5-minute read

Quick summary: Why building a proof-of-concept demo is an optimal first step for exploring any new technology while offering an unparalleled learning experience for engineering and business teams

Ever since ChatGPT burst onto the public scene in late 2022, generative AI has captured the imaginations of individuals and businesses alike. For businesses in particular, these intelligent technologies offer the potential to increase productivity, lower overall costs, accelerate go-to-market strategies, and improve employee satisfaction.

Organizations looking to tap into the power of generative AI can turn to a tried-and-true tactic for exploring any new technology: creating a proof-of-concept (POC) demo.

In this article, we’ll explore the reasons how developing a POC—and treating it as a product—delivers a host of benefits. We’ll also share the real-world experience of our own POC development team and the best practices we uncovered along the path from concept to demo.

Why develop a POC?

Even Facebook has moved away from its famous philosophy of “move fast and break things.” While it’s true that time is of the essence in exploring disruptive technologies to gain a competitive edge, jumping in too quickly could be a recipe for wasted time and resources, a damaged reputation, and possibly even regulatory violations.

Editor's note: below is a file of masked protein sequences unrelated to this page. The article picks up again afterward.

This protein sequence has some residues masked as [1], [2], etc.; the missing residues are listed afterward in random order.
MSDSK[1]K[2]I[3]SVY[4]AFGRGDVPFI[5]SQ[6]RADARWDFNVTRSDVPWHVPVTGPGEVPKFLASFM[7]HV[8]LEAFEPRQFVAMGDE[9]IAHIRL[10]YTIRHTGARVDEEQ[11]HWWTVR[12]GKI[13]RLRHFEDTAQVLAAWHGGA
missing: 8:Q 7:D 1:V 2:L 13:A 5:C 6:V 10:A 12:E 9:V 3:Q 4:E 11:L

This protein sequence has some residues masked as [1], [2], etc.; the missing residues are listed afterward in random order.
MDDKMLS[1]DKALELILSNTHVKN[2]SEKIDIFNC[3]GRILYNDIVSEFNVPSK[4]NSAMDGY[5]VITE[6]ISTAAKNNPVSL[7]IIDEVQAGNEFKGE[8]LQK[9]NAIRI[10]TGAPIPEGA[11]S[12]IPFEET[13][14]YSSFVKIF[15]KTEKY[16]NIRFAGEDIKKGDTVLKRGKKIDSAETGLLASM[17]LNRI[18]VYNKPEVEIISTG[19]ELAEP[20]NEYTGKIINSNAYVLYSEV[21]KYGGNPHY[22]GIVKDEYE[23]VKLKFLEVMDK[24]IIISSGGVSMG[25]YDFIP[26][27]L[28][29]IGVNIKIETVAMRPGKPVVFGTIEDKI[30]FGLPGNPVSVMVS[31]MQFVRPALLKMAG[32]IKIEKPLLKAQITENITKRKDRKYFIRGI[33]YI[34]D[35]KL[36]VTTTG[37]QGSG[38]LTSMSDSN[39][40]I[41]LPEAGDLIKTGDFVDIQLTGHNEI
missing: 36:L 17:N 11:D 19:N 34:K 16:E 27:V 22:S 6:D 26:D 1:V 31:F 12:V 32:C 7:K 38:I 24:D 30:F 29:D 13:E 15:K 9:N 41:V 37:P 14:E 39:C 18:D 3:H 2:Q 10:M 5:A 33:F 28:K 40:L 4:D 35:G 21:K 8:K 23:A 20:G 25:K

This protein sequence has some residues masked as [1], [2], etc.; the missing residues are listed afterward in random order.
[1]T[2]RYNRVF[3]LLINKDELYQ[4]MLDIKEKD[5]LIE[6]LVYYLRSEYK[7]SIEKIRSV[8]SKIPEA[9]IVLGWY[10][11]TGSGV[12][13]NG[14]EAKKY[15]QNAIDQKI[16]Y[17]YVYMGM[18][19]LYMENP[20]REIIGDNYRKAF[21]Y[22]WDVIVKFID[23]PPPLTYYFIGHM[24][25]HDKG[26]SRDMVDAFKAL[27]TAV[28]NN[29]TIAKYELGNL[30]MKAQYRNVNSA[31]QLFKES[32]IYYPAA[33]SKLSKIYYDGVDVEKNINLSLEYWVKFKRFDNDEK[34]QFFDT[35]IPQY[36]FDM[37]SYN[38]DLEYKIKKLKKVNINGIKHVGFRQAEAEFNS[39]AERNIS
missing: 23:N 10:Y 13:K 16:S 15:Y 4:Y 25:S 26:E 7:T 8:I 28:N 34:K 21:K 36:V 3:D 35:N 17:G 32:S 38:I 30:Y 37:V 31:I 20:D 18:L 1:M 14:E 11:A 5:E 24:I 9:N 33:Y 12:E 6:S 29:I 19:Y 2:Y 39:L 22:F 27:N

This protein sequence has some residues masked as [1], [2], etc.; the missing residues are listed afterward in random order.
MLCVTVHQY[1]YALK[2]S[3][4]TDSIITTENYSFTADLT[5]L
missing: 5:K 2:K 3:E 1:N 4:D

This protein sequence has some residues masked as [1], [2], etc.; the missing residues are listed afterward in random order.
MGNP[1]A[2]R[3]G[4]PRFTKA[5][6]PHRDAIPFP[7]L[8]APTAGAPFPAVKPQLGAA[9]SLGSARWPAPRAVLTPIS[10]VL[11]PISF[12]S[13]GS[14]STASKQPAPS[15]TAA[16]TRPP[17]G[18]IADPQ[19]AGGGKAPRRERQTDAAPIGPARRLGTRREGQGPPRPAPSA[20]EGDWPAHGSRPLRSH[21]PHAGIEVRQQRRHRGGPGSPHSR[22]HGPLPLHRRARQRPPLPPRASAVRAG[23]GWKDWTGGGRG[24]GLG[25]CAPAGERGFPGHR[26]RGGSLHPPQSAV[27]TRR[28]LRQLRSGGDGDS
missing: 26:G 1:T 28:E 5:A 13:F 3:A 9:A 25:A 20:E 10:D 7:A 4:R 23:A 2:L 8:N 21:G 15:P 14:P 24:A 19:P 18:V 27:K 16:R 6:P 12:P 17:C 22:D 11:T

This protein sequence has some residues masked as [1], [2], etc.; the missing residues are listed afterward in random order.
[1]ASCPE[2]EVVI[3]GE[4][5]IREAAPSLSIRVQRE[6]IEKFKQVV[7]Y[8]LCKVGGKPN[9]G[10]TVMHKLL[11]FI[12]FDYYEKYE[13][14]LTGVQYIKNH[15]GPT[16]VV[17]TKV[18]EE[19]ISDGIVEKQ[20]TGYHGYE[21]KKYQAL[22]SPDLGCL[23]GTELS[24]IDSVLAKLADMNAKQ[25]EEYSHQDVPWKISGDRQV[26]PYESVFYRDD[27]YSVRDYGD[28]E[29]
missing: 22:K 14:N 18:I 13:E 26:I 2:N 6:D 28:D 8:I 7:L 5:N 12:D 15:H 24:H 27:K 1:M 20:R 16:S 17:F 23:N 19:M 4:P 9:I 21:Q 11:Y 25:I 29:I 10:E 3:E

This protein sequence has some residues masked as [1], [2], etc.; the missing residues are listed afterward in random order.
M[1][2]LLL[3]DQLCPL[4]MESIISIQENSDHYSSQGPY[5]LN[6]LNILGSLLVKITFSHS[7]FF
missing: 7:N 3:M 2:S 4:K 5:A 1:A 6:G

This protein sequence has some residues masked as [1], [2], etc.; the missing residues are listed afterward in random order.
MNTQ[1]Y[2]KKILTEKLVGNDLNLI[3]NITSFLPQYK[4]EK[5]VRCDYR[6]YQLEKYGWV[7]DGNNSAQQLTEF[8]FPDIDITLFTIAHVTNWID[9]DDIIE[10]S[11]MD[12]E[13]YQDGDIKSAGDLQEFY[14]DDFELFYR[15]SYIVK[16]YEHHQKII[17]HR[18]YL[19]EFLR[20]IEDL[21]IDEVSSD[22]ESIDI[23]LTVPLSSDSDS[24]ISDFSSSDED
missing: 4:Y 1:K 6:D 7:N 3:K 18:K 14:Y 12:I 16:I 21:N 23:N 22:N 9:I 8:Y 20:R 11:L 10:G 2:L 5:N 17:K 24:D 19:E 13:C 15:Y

Building a demo enables organizations to begin using the technology in a small-scale, low risk scenario as they validate the feasibility of an end product before devoting funds and resources to full development. They have the opportunity to put something tangible in front of their customers and listen to their inputs while they uncover challenges and roadblocks on a small scale.

The POC process also forces the team to define the scope of the product, reducing the risk of “scope creep” after development of the final application begins.

Building a demo enables organizations to begin using the technology in a small-scale, low risk scenario as they validate the feasibility of an end product before devoting funds and resources to full development.

The story of our own generative AI demo

Inspired by this emerging technology, we and some of our fellow “Logicians” took the initiative to come together as a team and work on building a demo based on generative AI technology. This year we’ve been excited to see the new features and capabilities that generative AI solution providers are offering, and we selected one of these to experiment with and use as the basis of our POC.